A match made in Vail
Ryan Summerlin August 6, 2010
VAIL, Colorado – There’s a quote backstage at the Ford Amphitheater that speaks to Vail International Dance Festival Artistic Director Damian Woetzel.
“(It) is so applicable to these two evenings,” Woetzel said, referring to the International Evenings of Dance slated for tonight and Saturday evening. “It reads ‘There are no rules – we’re trying to accomplish something here.’ (Thomas Edison).”
Woetzel spoke to me in a rushed, enthusiastic voice from the Vail venue on Monday night where he was still tweaking the program for the two showcase evenings. Meanwhile, he was also conducting rehearsals and logistics for the six additional performances scheduled between our conversation and the Festival’s conclusion on Aug. 10.
The two evenings – each with a unique repertoire featuring some of the world’s most respected dancers – indeed appear to follow few rules. Music ranges from Gospel to rock to classical to syncopated jazz.
“Some of it happens by chance, to some extent,” Woetzel said about the lineup. “It all hinges on the Ingredients that I end up choosing each year – and they are such amazing ingredients. I ask the dancers ‘what would you like to do?’ And I also say, ‘this is what I want you to do.’ And then I organize it all into the flow of a performance.”
The end result is two drastically different evenings of dance that span a colossal range of style. Only a few dances (including two world premieres) are repeated.
“Having two programs gives these amazing dancers a chance to show many of the things they can do, instead of one specialty act,” Woetzel said. “My goal was to set a program that allows the audience to get to know these dancers in so many different ways on the two very different nights.”
For example, the “exquisite” Sarah Lamb of the Royal Ballet will perform “Dying Swan” from Swan Lake tonight, followed by an act of versatility on Saturday when she performs Chris Wheeldon’s contemporary masterpiece “Tryst.”
“The two pieces have very little to do with one another, but she is magnificent in both,” Woetzel said.
Herman Cornejo of American Ballet Theater also has a diverse repertoire across the two evenings.
“He’ll dance Don Quixote on Friday night and then on Saturday, he performs Giselle followed by a solo to George Harrison music,” Woetzel said. “It’s a rarity to see a dancer of that magnitude show that range on two consecutive nights. That’s what makes the evenings so special. We do this because we can – because we have these exceptional dancers who can change this much.”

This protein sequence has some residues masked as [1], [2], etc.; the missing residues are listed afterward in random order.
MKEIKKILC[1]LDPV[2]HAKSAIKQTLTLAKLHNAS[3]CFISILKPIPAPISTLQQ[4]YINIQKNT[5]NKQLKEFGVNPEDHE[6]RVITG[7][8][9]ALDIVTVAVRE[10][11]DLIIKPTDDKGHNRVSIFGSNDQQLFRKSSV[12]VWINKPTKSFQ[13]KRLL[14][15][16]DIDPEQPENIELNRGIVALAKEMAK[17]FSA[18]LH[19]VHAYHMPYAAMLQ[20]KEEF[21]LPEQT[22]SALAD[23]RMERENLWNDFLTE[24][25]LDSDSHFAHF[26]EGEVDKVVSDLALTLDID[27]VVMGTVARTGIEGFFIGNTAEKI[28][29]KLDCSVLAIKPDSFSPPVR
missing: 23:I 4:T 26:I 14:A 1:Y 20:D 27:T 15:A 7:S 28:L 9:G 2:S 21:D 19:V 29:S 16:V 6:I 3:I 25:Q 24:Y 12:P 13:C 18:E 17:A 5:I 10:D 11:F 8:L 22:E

Sarah Dixon is a consultant for the Vail International Dance Festival. E-mail comments about this story to email@example.com.
The rep and the range aren’t the only unique aspects of the International Evenings. Woetzel prides himself on playing matchmaker of sorts. He uses the Festival forum to pair dancers from different companies who have never performed together. The resulting partnerships are often as fresh for the performers as they are for the audience – and many of them stick. The 2008 International Evenings-made partnership between Daniel Ulbricht and Misa Kuranaga spawned a global tour featuring the duo on stages across the world.
This year’s unique partnerships include Festival favorite and Pacific Northwest Ballet star ballerina Carla Korbes paired with the Royal Ballet’s Eric Underwood in Balanchine’s “Agon” tonight. Boston Ballet’s Misa Kuranaga will also coin two new dance relationships: with American Ballet Theater’s Herman Corjenjo tonight in “Don Quixote,” and with Daniil Simkin of the same company on Saturday night in “Le Cosaire.”
The diversity of the evenings are intended to keep things fresh for fans who have attended for years – but are also meant to make dance accessible to audiences new to the Festival.
“We have the music of Aretha Franklin and George Harrison mixed on a bill with Tchaikovsky – it indicates such great range,” Woetzel said. “And there is so much between Franklin and Tchaikovsky – (Jacques) Brel songs danced by Daniil Simkin, to Alvin Ailey ‘Revelations’ set to Gospel music, to the electronic music in Herman Schmerman. You can’t afford to miss any of this.”